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a. He is growing since he became manager.

b. He is growing since he has become manager.

Are both sentences grammatically correct?

Does 'since' have a temporal meaning in both or could it mean 'because'?

Is there any difference in their meanings?

2 Answers 2

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Neither of them rings true to me. I would choose between

He has been growing since he became a manager

to emphasise that it has been happening over a long period

He has grown since he became a manager

when I just want to state that it happened without specifying exactly how or when during the period since his promotion to manager. Note that we need the indefinite article before manager here. If it was a specific title we could omit it.

He has grown since he became Chief Executive
Jürgen Klopp has grown since he became manager of Liverpool FC

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    The null article with "manager" sounds fine. "I have done a lot since I became manager". "Manager" is a title and it is very common that it goes with the null article.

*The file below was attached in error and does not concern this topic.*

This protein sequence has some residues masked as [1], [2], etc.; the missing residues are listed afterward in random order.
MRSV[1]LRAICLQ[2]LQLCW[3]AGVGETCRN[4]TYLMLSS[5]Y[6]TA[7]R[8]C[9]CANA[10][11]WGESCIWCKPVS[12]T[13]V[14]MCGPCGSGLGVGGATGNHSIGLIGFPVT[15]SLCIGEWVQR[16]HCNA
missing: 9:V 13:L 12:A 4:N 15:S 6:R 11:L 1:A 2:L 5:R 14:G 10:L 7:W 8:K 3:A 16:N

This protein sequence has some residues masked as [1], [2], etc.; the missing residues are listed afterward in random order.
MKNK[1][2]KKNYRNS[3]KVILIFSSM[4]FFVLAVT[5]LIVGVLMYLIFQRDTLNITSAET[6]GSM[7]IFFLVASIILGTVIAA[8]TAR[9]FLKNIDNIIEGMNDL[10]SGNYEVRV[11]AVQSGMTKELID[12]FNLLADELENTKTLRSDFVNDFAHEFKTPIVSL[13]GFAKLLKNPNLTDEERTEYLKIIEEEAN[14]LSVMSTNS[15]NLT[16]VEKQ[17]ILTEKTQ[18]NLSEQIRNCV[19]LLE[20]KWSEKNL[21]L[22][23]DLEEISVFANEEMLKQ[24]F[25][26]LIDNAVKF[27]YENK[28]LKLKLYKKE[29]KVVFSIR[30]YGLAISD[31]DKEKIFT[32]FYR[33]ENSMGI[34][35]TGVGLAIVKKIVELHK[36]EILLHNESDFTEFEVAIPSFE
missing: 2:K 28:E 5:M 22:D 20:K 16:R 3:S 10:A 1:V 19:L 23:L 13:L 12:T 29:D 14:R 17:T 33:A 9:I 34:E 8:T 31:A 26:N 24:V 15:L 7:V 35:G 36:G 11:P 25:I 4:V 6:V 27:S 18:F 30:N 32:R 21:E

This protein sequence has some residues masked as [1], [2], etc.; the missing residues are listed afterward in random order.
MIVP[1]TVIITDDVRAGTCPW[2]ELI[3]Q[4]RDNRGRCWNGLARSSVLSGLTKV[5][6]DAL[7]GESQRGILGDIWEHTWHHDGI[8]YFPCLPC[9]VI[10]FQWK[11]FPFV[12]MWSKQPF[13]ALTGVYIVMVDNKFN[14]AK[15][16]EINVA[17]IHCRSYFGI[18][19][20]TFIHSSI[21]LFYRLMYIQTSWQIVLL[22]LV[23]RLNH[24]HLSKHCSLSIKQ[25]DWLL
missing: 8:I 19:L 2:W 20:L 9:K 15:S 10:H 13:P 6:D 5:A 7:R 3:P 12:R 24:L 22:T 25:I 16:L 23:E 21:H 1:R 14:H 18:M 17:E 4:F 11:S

– Eddie Kal
    Dec 23, 2020 at 18:15
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    @EddieKal that may be a dialectal difference between us but I have added another example to try to differentiate between manager in general and specific manager.
    – mdewey
    Dec 24, 2020 at 17:07
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I agree 100% with mdewey's answer (and EddieKal's comment supporting the null article).

For completeness, yes "since" has the temporal meaning in both sentences.

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  • What if nobody reads Eddie Kayle's comment? Good answers have to be self contained, visitors shouldn't be asked to search through comments, even when that number is low.
    – Mari-Lou A
    Dec 25, 2020 at 8:17
  • "For completeness" could do wih a little more fleshing out by explaining why "since ="because" dies not make sense.
    – Mari-Lou A
    Dec 25, 2020 at 8:20

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